image courtesy of

Wednesday, July 23, 2008

APT#4-- rollin' along

A quick update on the current Animation Personal Trainer session (#4 so far). We have 10 new students (plus one left over from a previous class). We're only one and a half weeks into the session and I'm having fun! This class has some talent and loads of potential.. It's a great mix of students. The first few assignments that have come back are looking solid. I can't wait to see how they improve by the time we're done.

What does this have to do with you? Well, to put it simply- I'm going to have another APT session not too long after this one wraps up in mid-August. After nearly a year hiatus, this latest class filled up in 25 minutes. Since then I've received quite a number of emails from folks who were disappointed that they missed out and they wanted to know when the next session will be.  So if you really want to participate in the next APT, be sure to keep an eye out here for info sometime in the next few weeks.

kill the www.

housekeeping note- If your bookmarks point to, you will find that your life will have a higher degree of suckitude. Why? My recent hosting switch did away with any compatibility with a URL address that uses www. So the official web address for your daily dose of lango-tastic wonder (now endorsed by the Queen and Yakov Smirnov) is merely No www. needed nor accepted. The new streamlined URL of is a nutritious part of this complete breakfast...

The Garbage Plate from Nick Tahoes Restaurant in Rochester NY. I dare you to eat one sober.

Friday, July 18, 2008

Plussing in spite of limitations

A lot of animators on high footage projects (DVD, games, TV, commercials, etc.) often complain about the limitations of time and budget. And true enough, those limitations do exist. You only have so many dollars, so many days and so many animators. You're often not given a lot to work with. But then it's up to the animator to think outside the box. What one added ingredient or what one change in the way you present the scene would make the simple and plain into something pleasing and satisfying? After all the only difference between bread and toast is a little heat and some butter. What can you add to your scene to elevate it from bread & water into tea & toast?

Thursday, July 17, 2008

Ordered mine today...

I finally have a good reason to check the mail each day as I wait for this to show up.

A little anecdote- about two years back I posted some Eric Goldberg notes on my blog that I got from Tim Hodge- which he got from somebody at Disney. Anyhow, a member of Eric's family (I think it was his daughter, can't remember now) emailed me and very sweetly asked me to take the notes down. The reason? Eric was writing a book! I was more than happy to take down the notes knowing that this genius of animation was writing a book. And now it's supposed to be shipping this month. Yay!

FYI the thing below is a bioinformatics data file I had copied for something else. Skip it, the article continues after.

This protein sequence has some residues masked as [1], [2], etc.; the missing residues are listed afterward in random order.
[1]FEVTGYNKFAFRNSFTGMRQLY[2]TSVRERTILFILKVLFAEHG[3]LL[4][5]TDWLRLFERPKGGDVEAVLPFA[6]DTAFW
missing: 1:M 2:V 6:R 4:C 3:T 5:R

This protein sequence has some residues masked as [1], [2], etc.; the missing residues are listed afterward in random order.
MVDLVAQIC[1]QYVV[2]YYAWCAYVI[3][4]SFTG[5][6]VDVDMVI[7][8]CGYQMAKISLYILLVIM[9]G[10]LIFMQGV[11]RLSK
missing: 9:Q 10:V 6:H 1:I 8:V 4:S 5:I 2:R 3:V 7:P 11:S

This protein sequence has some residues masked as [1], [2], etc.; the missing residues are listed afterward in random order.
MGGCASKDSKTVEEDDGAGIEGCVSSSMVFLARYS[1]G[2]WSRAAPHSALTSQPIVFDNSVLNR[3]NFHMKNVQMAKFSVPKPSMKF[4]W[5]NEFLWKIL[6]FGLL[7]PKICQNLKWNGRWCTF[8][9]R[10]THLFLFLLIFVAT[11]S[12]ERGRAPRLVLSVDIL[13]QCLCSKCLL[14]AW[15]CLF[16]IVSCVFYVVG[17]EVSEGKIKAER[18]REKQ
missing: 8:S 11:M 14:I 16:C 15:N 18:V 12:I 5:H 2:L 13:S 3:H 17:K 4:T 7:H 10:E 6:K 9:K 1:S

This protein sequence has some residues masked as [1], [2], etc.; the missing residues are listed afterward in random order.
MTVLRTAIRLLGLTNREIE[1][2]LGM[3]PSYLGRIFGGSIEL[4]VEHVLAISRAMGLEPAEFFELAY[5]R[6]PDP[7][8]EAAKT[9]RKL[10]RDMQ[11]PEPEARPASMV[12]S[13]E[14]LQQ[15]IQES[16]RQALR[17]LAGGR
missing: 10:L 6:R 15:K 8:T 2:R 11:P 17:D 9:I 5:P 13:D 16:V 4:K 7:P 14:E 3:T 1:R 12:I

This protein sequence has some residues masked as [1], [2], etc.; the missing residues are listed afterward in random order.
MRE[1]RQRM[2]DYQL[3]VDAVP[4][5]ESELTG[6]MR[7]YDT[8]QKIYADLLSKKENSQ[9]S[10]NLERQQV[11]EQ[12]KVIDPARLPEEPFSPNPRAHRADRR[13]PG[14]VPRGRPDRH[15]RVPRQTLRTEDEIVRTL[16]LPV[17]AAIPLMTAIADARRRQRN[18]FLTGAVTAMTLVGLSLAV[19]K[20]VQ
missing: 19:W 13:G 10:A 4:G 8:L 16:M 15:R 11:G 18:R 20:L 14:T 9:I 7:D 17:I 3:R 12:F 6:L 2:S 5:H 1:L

New feature -- Polls!

In the spirit of the presidential election this year, I have decided to add polls to my blog. Why? Because I said so!

(Did your dad ever say that to you? Mine did all the time. When all else fails, pull the Dad Card. You know the deal. Dad asks you to do something. Being an annoying little stinker you ask him why. He's either stressed out and doesn't have a good reason or he's too freakin' tired to explain his reason. So he yells "Because I said so, that's why!". Don't tell me I'm the only dad in the 21st century who has continued this time honored tradition passed down by our forefathers. Right? Right? Anybody? Is this thing on?)

Anyhow, check out the poll to the right and click on it. It could be a fun way to waste time and feel relevant. I'll add a new poll each week. Or so. Maybe. We'll see how it goes. Why? You know why....

Mayerson on Wall-E

It's been a while since I've really followed the online animation blogo-fest seriously. How long? Like, oh... a year? Anyhow I've slowly and intermittantly been toddling my way back into things, catching up on various musings from my old feed-list. One of my favorite animation bloggers, Mark Mayerson, has a very insightful review of Wall-E. There's spoilers in it, but if you've seen the film and want to read his erudite take on the topic, then I highly suggest that click here. And do it, last week. Yeah.

Monday, July 14, 2008

Fixed link -- Do Me A Favor tutorial

One of the casualties of the switch to a new blogging system was my free animation tutorial named Do Me a Favor...Favors, Eases and Other Mysteries of Space.
Well the tutorial has been rescued, cleaned up and given a new set of shiny shoes. Check it out here at its new home. Thanks to those who wrote to let me know of the broken link.

Friday, July 04, 2008

Wall-E thoughts, other stuff

Spending a few days with family in the upstate NY area t celebrate Independence Day. I'd forgotten how pretty this place can be. But I'd also forgotten that it's also chilly here at night! The tropical Brazilian climate really thinned out this boy's blood.

Last weekend the Lango Crew made its way to the big cineplex to take in Pixar's Wall-E. Nice film. Very charming, great character development, funny as well. Check out Tim Hodge's take on it. His thoughts aren't too far from my own, but I think he was expecting it to be something more than I was. For myself, Wall-E was what I expected it would be so I wasn't disappointed or anything. My wife really enjoyed it due to the love story side of things. So I think Pixar has officially made the first CG chick-flick. Heh. But my kids still quote Kung Fu Panda lines.

"Don't tell Monkey."

On a housekeeping note here: There were a few bugs in the new online store regarding subscribing to the VTS. If you tried to subscribe in the last week but found it wasn't working correctly, try it again now. Everything should work.